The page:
"Sanctify them by the Truth, your word is Truth" John 17:17
Ds11:RTR
Dd8:RTR
Dd6: MFW K
Ds 4: VOD
Ds. 2: being very active😜

tiffanys
Posts: 20
Joined: Sat May 24, 2014 3:02 pm

Re: Teaching from Rest

Unread post by tiffanys » Tue Sep 20, 2016 11:27 am

I should mention that I really, really loved the book Teaching from Rest, and in general I love Sarah McKenzie. It's just important for us all to remember that her teaching from rest (loop scheduling, morning time, etc.) may not ever be MY teaching from rest.

I think as long as we are trusting in God - that will help us teach from rest. I love what she said close to the beginning of the book about bring our loaves and fishes and letting God do the multiplying and the work with what we bring. For us, that means that we use MFW. It fits our family to a T, and because of it, I can sit back and enjoy the journey and the process. MFW IS my loaves & fishes in so many ways!

I think that getting caught up in doing it her way is doing the very thing that she warns against. Getting caught up in a prescribed method that doesn't work for your family, even if it is the method put forth in the book, is going against teaching from rest - it is forcing yourself to do something uncomfortable or ungratifying or what's not the best for your kids or family.

We all need to find what brings rest to us as the teachers and our families as a whole. Above all else, it is making decisions prayerfully and intentionally and following God's will. Whether means loop scheduling and choosing your own books or using a prescribed curriculum with boxes to check doesn't matter.
Tiffany
Having a great year with Adventures with my two older boys - 3rd & 1st grades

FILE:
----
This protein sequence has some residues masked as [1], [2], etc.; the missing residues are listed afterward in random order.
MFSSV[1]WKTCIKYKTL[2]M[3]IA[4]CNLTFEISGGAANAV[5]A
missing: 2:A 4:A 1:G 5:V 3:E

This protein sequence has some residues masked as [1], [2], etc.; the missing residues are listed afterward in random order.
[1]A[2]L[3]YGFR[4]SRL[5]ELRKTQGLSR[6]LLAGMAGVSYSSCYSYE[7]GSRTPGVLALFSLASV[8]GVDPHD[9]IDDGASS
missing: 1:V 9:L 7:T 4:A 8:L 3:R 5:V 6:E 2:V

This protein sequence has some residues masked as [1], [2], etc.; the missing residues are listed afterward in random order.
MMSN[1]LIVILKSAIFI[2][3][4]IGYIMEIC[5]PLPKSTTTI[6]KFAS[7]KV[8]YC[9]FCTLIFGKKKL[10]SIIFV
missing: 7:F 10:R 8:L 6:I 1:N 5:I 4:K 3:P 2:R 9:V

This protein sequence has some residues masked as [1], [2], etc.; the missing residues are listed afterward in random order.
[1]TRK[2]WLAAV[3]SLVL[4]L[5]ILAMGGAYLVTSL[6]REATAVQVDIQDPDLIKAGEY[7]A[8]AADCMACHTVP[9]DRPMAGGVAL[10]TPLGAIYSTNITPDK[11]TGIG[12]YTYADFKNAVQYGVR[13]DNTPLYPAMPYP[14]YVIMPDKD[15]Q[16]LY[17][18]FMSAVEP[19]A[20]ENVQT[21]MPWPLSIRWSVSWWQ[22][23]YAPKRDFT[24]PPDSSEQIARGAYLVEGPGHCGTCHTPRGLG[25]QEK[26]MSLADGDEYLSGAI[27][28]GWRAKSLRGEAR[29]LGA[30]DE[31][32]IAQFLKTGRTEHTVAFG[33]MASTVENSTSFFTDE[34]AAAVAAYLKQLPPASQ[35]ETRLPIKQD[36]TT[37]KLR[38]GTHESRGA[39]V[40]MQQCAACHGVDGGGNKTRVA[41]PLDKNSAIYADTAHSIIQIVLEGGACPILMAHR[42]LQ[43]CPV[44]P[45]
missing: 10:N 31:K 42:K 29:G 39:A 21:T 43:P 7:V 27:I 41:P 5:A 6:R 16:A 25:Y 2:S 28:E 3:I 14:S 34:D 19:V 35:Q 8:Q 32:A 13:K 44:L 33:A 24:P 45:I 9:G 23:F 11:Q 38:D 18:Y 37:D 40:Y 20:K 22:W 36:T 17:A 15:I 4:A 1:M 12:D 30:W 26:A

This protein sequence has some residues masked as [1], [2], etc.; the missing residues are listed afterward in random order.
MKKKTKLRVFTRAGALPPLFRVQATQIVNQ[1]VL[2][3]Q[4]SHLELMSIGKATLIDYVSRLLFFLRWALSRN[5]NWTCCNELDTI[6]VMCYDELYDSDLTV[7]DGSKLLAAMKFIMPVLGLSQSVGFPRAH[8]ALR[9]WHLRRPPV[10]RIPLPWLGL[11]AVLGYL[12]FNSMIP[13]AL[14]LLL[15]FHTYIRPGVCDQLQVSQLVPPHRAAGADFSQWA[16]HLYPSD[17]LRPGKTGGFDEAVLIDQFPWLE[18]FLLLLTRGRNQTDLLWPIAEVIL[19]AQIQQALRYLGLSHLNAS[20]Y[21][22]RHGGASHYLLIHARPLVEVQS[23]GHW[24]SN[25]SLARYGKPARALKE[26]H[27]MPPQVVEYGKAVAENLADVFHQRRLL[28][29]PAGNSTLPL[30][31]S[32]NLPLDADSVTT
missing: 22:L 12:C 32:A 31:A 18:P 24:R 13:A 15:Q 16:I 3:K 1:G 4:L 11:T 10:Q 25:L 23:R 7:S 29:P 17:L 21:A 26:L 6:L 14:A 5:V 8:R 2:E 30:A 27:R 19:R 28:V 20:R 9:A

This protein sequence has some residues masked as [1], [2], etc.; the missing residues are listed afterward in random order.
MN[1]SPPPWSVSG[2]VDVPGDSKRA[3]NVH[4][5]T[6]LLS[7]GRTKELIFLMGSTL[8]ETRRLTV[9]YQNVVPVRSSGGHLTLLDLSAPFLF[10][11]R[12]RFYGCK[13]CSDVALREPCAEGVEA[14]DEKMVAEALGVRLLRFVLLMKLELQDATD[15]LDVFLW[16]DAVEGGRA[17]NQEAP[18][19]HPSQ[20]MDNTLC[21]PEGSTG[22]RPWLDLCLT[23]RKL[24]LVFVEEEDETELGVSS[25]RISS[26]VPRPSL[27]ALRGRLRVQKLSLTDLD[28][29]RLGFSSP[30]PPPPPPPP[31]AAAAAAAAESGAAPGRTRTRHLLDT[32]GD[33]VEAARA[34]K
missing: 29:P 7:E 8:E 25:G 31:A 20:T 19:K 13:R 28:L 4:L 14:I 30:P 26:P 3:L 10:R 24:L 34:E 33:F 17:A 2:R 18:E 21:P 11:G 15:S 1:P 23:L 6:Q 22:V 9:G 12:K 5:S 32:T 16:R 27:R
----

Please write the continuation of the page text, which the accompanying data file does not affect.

With the world's chattiest 4 year old boy & his 2 year old sister tagging along

Julie in MN
Posts: 2925
Joined: Mon Jun 28, 2004 3:44 pm
Location: Minnesota

Re: Teaching from Rest

Unread post by Julie in MN » Fri Sep 30, 2016 12:02 pm

I have been enjoying this thread and the thinking process that it sets in motion. (I even have my eye on it as a good Archived thread for encouragement :) ) Since there's a lull in the conversation, I thought I'd chime in, too. So far, I've seen so many comments that just stuck out to me and had me thinking over a day or more.
Poohbee wrote:It is hard to choose sometimes...whether it is important to stick to the schedule or whether it is important to let your child follow that rabbit trail. There is a time for each.
This is so true. And we always second-guess ourselves, don't we? Did we spend enough time on academics? Or the next minute, did we give enough freedom?

About that cute little boy who wants to study airplanes, I do love the MFW idea of teaching him to focus for 2 hours, teach him how exciting learning is, and then setting him free all afternoon to learn about airplanes. Of course, with busy toddlers and fussy babies, "afternoon" can be more like "an hour here and an hour there," but I think it helps to remember that there is free time in the MFW schedule -- and to be careful not to add to it.
Poohbee wrote:I think that me having a regular daily Bible reading and prayer time before we start school each morning really helps me get my eyes and my priorities on the right things.
I definitely agree. God first, and the day is do-able.

When we were busy at my house, that morning time of Bible and prayer might simply be the "school Bible time" spent with my children, and that was good, too.

I needed to remind myself that Bible and prayer time was a priority in our school and to really settle into that part of our day, not just checking the box and racing through, despite any craziness around me, really talking with my children about the Bible and heroes and character traits and countries in need etc. Sometimes I had to remind myself by putting an arrow on that part of the day or writing in "pray" each day, so I would take that seriously and spend the time with my children there, even if nothing else got accomplished.
TriciaMR wrote:and our family's needs as a whole.
I think this is a great point. That extra time we spent knowing one another and learning from each other is one of the greatest things I look back on from our homeschooling years.

Public schools put their group needs into the mix, too, so we don't need to feel we are outside of academia when we do that. As a teacher, graceandjerrod, you probably witnessed what I saw when my kids were in public schools -- tons of time spent on classroom and school needs as a whole, whether attending pep fests and other classrooms' programs, going over classroom rules, waiting for teachers and principles to attend to discipline issues, or my kids' least favorite - standing in line.